Turkish President Recep Tayyip Erdogan says he has not yet seen an acceptable plan for the creation of a “safe zone” in northeastern Syria, three weeks after US President Donald Trump suggested the move.
“There is no satisfactory plan that is put before us concretely yet,” Erdogan told a parliamentary meeting of his AK Party on Tuesday.
“Of course, we are loyal to our agreements, our promise is a promise. But our patience is not limitless.”
Trump proposed setting up a “safe zone” for Kurds after announcing he was pulling out all 2,000 US troops in northern Syria.
The US decision to withdraw from Syria came as Turkey made preparations for an offensive against the Washington-backed Syrian-Kurdish YPG militia in the northern town of Manbij.
Erdogan backed the move following a phone call with Trump in January. He said the 32km-deep zone was to be created inside Syria along the length of the country’s border with Turkey.
But Turkey will not allow the YPG, which Ankara considers a “terrorist” group, to shelter in the planned Syrian zone, he said.
The YPG, which spearheads the Syrian Democratic Forces (SDF), played a key role in driving out the Islamic State of Iraq and the Levant (ISIL, also known as ISIS) from large swaths of northern Syria.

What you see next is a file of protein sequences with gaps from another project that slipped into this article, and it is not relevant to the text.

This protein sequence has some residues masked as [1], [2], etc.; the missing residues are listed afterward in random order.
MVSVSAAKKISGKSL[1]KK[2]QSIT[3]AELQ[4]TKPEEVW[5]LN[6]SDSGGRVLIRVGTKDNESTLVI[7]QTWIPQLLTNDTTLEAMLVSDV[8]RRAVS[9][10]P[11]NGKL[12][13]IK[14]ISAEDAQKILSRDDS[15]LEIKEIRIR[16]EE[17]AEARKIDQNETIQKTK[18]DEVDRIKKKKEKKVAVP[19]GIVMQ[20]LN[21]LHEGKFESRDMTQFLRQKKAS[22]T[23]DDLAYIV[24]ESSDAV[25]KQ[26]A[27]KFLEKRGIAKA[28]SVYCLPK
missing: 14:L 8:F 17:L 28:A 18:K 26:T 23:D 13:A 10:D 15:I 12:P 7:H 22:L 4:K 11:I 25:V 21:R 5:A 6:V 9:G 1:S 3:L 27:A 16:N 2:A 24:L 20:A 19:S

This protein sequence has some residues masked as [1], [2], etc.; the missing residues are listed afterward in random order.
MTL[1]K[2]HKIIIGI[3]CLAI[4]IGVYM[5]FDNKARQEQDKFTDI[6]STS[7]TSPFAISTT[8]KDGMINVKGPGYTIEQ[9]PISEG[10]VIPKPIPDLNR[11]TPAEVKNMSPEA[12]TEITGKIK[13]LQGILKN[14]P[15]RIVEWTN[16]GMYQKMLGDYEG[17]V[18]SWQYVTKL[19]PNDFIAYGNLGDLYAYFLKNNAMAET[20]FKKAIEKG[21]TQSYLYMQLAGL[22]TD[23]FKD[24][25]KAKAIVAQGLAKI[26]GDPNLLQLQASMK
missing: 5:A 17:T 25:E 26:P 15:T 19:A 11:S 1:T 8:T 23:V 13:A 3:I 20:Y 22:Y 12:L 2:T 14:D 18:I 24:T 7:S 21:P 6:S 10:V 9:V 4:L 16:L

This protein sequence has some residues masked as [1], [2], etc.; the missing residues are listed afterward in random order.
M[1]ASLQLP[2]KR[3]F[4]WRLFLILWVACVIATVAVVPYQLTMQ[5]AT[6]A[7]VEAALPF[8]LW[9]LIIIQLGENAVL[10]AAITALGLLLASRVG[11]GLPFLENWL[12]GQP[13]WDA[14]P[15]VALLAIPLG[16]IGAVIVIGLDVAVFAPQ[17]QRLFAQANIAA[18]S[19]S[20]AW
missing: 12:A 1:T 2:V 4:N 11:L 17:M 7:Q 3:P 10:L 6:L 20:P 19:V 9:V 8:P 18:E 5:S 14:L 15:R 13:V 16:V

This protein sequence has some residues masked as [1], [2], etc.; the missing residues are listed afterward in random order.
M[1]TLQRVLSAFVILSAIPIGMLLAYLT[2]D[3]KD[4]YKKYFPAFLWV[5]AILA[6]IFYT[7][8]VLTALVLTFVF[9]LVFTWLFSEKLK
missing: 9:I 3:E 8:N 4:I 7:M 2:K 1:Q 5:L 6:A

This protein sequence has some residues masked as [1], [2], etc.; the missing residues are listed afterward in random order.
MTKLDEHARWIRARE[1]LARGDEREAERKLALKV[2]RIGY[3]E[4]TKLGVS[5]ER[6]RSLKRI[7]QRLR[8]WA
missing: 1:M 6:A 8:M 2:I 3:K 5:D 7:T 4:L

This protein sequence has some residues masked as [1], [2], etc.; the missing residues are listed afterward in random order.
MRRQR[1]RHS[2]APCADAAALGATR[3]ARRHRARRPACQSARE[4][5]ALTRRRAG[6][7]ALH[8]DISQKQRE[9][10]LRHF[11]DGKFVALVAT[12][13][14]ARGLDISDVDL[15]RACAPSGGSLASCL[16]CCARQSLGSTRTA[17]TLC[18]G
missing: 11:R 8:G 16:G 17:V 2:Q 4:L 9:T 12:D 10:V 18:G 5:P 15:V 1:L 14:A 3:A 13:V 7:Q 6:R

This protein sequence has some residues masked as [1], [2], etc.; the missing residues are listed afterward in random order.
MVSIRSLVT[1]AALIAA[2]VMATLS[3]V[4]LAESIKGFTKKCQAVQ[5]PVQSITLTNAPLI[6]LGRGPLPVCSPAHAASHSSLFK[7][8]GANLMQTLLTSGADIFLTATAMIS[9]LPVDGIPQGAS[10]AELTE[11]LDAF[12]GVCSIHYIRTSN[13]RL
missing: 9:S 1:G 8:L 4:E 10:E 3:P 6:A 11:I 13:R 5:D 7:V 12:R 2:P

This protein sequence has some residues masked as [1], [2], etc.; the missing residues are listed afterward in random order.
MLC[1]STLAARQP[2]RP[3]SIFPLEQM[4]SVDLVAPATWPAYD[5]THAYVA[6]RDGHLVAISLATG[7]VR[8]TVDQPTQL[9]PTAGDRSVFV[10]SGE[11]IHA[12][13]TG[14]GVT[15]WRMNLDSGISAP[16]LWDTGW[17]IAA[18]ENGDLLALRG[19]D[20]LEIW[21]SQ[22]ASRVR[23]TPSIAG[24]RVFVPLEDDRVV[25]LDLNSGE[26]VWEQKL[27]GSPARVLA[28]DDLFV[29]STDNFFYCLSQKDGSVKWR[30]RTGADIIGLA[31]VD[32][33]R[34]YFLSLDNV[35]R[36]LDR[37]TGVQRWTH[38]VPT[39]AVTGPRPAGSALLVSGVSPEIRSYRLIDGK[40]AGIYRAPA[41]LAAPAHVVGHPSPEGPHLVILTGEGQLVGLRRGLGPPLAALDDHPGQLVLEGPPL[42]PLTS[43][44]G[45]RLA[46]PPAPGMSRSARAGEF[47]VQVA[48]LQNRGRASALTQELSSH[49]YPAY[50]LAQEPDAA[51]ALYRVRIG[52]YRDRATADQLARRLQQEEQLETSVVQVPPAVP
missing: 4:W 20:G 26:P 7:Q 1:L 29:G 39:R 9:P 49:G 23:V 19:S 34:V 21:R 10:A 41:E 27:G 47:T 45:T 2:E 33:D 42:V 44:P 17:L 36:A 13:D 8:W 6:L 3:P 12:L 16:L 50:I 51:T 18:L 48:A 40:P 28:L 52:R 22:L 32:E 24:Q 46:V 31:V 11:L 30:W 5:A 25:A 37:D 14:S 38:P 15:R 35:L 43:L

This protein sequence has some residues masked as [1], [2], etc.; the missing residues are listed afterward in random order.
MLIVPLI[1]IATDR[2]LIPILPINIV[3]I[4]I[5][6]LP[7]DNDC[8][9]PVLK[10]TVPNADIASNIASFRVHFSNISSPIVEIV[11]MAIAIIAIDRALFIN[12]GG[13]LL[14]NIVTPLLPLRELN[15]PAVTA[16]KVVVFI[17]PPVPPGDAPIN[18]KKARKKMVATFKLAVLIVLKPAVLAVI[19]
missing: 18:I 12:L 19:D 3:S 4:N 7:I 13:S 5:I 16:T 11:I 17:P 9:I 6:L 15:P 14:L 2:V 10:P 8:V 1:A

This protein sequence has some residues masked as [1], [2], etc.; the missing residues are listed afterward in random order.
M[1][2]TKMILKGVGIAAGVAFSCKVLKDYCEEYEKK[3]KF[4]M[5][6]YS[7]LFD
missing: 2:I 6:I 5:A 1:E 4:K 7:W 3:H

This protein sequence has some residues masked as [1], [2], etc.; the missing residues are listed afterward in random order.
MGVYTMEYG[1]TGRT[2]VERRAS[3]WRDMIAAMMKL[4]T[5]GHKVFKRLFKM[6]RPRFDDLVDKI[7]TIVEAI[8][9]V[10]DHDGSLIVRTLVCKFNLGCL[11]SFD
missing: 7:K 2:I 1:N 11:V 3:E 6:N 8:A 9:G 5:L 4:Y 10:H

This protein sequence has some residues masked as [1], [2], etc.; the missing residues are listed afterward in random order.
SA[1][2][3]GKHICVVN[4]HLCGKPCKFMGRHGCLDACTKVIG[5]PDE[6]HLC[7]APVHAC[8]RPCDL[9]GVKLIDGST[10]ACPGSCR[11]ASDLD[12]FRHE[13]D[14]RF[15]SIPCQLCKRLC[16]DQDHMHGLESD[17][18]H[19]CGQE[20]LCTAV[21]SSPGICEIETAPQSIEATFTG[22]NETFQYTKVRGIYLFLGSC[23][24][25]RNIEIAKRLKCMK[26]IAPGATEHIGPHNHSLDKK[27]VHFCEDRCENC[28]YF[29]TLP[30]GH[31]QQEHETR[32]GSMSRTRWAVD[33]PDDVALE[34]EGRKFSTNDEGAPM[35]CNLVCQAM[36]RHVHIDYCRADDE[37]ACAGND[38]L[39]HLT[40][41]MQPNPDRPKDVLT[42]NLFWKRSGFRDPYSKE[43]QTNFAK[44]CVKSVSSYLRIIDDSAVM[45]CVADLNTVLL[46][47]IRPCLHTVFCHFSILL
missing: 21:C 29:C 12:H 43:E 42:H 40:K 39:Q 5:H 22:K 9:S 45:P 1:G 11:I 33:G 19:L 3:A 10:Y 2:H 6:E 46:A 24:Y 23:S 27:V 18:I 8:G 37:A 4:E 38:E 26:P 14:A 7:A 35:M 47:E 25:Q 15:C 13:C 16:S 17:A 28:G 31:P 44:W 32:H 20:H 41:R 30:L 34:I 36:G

The United States has demanded Turkey assure safety for its allied Kurdish fighters, with Trump threatening to “devastate Turkey economically” if Ankara attacked the YPG when US troops withdrew.
Erdogan, who has welcomed the planned withdrawal, said on Tuesday that if “terrorists” are not removed from Manbij in a few weeks, Turkey’s willingness to wait will come to an end.
The Turkish leader has previously said Ankara has the capacity to create the zones on its own, but will not exclude the US and Russia if they wanted to cooperate.
Turkey’s allies must help set up the zones within a few months, or “we will definitely form this safe or buffer zone ourselves”, Erdogan said in January. “Our only expectation from our allies is that they provide logistical support to Turkey’s effort.”
Meanwhile, the SDF has said it was ready to help create the safe zone, saying such a zone must have “international guarantees … that would prevent foreign intervention”.
The safe zone will be an issue at a meeting on Wednesday in the US of ministers from a coalition of countries fighting ISIL. Turkey’s Foreign Minister Mevlut Cavusoglu will attend those talks.